It was a new day in 042 Town. The magpie sellers were already unrolling their tents and dusting their cages. Ikele, the woman who read palms, sat beside the sidewalk and beckoned on prospective customers. “Come and see the future in your palms,” she called out. Chipo and her clique of Spirit-Children were lounging on the pink toadstools and sharing juicy gossips.
I wrapped my straw coat around my body and blew hot air into my palms for warmth. I took a left turn, passed the scented candles hawkers at Tanyoro street, and stopped in front of Sky Mall. Sugarcoated happiness-pills were sold in silk purses at Sky Mall. Miss Fish, the shopkeeper, has scanty locks of brown hair hanging loosely on her peanut-shaped head. She sweats bile and slime trickles from her eyes.
Miss Fish was nothing like happiness.
“What do you want?” Miss Fish demanded as I walked into the mall.
“Happiness-pills,” I managed to stutter.
“How much do you have?”
I laid out the coins on the counter. My hands quivered as I counted the shiny metals. You can never be sure, maybe the rascals beside Carp & Carp Café had slipped their withered hands into my pocket when I walked pass them.
“Ah, do you think I’m selling dog poop? This can only fetch you a quarter millisecond of happiness.” Miss Fish pushed a tiny green pill into my clasped palm and gathered the coins into a china bowl. “Swallow up, I ain’t got all day.”
The pill melted before it touched my tongue. I stood still and waited for happiness to surge through my veins like tepid spring.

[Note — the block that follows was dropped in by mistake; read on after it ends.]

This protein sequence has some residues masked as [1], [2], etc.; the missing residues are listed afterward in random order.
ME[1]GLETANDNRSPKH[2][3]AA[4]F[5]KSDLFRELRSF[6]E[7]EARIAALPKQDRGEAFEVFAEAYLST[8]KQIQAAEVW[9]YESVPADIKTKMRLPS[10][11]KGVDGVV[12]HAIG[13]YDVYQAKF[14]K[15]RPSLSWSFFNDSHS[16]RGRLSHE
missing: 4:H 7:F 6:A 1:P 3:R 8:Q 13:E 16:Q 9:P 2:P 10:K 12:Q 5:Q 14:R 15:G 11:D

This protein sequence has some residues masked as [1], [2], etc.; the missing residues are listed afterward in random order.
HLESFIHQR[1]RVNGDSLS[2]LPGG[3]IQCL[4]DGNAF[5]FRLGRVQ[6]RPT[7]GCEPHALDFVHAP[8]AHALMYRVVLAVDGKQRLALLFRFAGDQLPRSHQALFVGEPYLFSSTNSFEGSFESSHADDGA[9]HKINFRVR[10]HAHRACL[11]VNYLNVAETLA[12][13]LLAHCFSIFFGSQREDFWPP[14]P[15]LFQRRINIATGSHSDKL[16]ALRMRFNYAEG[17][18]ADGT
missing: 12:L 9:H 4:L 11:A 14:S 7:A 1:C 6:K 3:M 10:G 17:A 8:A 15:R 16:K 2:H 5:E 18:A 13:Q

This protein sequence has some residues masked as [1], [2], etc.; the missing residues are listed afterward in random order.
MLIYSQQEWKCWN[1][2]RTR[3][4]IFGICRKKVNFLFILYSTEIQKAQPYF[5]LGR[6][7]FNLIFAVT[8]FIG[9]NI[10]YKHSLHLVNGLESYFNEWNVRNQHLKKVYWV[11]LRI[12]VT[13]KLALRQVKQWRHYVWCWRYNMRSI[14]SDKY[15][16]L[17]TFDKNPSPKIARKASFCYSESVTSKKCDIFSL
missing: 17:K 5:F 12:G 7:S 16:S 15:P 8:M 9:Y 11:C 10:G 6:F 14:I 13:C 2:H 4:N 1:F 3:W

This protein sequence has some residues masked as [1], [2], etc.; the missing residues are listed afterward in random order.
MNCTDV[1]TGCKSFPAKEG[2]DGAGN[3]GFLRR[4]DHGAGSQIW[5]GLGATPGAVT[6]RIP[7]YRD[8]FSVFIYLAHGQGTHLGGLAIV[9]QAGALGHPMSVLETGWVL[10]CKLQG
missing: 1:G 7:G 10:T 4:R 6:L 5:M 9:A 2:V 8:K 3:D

“I did not feel anything,” I groaned.
“It’s for a quarter millisecond and not a year. What do want to feel?”
“A tickling ecstasy.”
“Then you need to buy the mega pills. It costs 678990 coins.”
Disappointed, I hit the road for home. My feet felt like whisked cream under me. Mama will skin me alive for using the rent money.
“Where have you been all day?” Mama was sitting by the fireplace when I came home. Her voice barely carried over the crackling fire.
“Miss Piper kept me long. What are you burning?”
“Sadness. I scraped the slag of sadness on my chest.” Mama continued to feed the fire with a dark mass. “Tomorrow, I’ll pay the janitor and you’ll wipe clean the windows to welcome happiness.”
Mama hugged and kissed me goodnight.
In the days that followed, I discovered that happiness transcended the sugarcoated pills at Sky Mall. At night, Mama and I stuff our ears with pillows to lessen the janitor’s banging on our door.
I thought I would never find happiness. But happiness was right under my nose; in the tiny crevices of my heart where contentment dwells and in the places I overlooked.
About Innocent: Innocent Chizaram Ilo is a writer and a final year economics undergraduate at the University of Nigeria Nsukka. He was the second runner-up at the median edition of the YMCA Africa Competition (Short Story Category). He believes he can change the world through words.